The energy crisis unleashed as a result of the war in Ukraine has thrown Europe's transition plans out of kilter, and it is now looking for a way to secure supply without having to increase fossil fuel consumption and further heat the planet. Green hydrogen, in that context, has been re-launched as a useful alternative to reduce Russian gas consumption. Many countries had already approved their national strategies for the development of this energy source before the invasion, but the emergency situation has precipitated the debate on this technology. Spain has bet heavily on it and is looking forward to building a new pipeline, the MidCat, to pump hydrogen to Europe. Not surprisingly, there are doubts about the capacity of this new green fuel to heat the homes of Europe and keep alive the industrial machinery of the old continent.
An independent study published on Tuesday by the scientific journal Joule shows that the capacity of hydrogen to sustain the decarbonization of Europe is not as high as it is intended to be seen from institutions and companies. In fact, the publication warns that, to date, most of the analyses carried out on this energy source are financed by gas companies, which see hydrogen as the only alternative to survive in a market that tends to get rid of gas. The publication gathers information from prestigious institutions such as the International Energy Agency (IEA), the Intergovernmental Panel on Climate Change (IPCC) or the Potsdam Institute for Climate Change Impact Research (PIK) and focuses its analysis on the suitability of hydrogen to replace traditional heating systems.
According to the text, heating a house with green hydrogen requires five times more electricity than with an electric heat pump. This is due to the process of obtaining hydrogen, which requires electrolysis, which consists of separating the two components of water through the application of an electric discharge with energy, which can be renewable if it is green hydrogen or fossil to make gray hydrogen.
"Green hydrogen is currently at the peak of a hype cycle. While there are many applications where it is useful, hydrogen will only play a complementary role in the energy system. This is what the independent analysis shows. However, parts of the industry have advocated its use in areas where it doesn't make sense because there are more efficient and economical alternatives," Jan Rosenow, a research associate at Oxford University's Environmental Change Institute and director of the Regulatory Assistance Project (RAP), told Público.
"Green hydrogen is currently at the peak of a hype cycle
"On profitability, the publication includes some forecasts from the International Renewable Energy Agency (IRENA) or the International Energy Agency, which foresee a drop in production costs. However, the author warns that this drop in the price of production is accompanied precisely by a drop in the costs of renewable energies, so that the latter will always remain more affordable and, with it, the electrification of heating systems.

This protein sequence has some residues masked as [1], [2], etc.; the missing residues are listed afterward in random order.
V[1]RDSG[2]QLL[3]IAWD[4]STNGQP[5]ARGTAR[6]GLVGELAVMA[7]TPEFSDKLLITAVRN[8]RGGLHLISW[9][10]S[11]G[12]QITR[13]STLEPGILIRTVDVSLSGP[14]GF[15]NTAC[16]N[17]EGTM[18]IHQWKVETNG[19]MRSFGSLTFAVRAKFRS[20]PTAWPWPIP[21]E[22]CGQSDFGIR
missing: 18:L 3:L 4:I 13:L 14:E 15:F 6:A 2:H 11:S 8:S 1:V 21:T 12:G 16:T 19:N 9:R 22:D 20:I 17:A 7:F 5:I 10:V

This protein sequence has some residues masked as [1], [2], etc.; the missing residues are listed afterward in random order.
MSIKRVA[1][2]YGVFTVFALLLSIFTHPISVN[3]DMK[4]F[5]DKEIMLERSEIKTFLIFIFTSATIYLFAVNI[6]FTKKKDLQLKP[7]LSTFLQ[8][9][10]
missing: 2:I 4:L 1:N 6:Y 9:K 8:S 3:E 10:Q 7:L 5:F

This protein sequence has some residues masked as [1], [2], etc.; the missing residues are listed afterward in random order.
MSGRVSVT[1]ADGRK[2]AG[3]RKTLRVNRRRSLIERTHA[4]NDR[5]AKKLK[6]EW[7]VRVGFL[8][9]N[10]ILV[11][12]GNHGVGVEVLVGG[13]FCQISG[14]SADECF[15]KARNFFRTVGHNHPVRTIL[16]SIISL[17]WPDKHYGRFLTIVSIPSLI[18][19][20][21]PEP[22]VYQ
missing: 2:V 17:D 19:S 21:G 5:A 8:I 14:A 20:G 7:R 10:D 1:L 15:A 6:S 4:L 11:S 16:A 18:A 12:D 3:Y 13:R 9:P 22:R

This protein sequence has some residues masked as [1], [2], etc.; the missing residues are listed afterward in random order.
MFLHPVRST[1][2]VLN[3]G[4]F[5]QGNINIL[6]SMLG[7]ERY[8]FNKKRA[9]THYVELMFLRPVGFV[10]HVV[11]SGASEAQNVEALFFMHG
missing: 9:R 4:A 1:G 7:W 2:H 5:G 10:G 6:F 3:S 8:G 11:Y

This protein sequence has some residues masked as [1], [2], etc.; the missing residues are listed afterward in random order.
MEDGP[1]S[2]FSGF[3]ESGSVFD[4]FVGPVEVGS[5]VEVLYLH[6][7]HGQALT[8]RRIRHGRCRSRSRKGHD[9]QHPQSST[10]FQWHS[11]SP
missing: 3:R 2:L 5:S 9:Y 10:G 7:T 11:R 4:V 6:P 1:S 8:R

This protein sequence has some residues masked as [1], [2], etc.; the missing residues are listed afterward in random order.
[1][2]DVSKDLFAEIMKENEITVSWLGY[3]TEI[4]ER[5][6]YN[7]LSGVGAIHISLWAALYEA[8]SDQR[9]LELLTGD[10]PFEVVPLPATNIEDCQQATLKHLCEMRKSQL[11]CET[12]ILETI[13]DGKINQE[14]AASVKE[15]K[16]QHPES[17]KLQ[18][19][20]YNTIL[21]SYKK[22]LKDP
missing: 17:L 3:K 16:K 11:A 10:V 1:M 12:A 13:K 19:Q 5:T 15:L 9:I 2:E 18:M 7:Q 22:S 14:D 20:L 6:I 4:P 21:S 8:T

On the other hand, the analysis stresses that 95% of the world's hydrogen production currently uses fossil fuels, so the goal of replacing traditional gas with this clean energy technology is still too far off. Most of the green hydrogen produced is fed into pipelines together with natural gas, occupying only 5-10% of the mix. However, in the event that it were to be transported at 100%, there are logistical doubts and "significant uncertainties about the feasibility of converting the gas grid to hydrogen," the text stresses, referring to the difficulty of replacing not only household boilers, but the internal and external pipelines of homes and buildings.
The real role of green hydrogen
the fact that the potential of this energy source has been magnified in the crisis situation, the decarbonization of the economy requires it to reach all the points where electrification seems unfeasible or unfeasible. "Green hydrogen has an important role to play in the energy transition," notes Rosenow. "First of all, the current hydrogen produced with fossil fuels, which generates between 2% and 3% of global CO2 emissions, must be replaced by green hydrogen," he adds.
In addition, it appears as a tool of change for the transformation of heavy vehicles, which until now have been difficult to electrify. Its use in maritime transport is gaining momentum, and there is also already some research into its possible application in aviation. In addition to this, there are other uses, such as the storage of surplus solar energy or its application in high-temperature industrial processes, such as the manufacture of metals or fertilizers. This is already happening in Spain, where the Puertollano plant, in the hands of Iberdrola, produces green hydrogen to meet the demand of a Fertiberia fertilizer factory.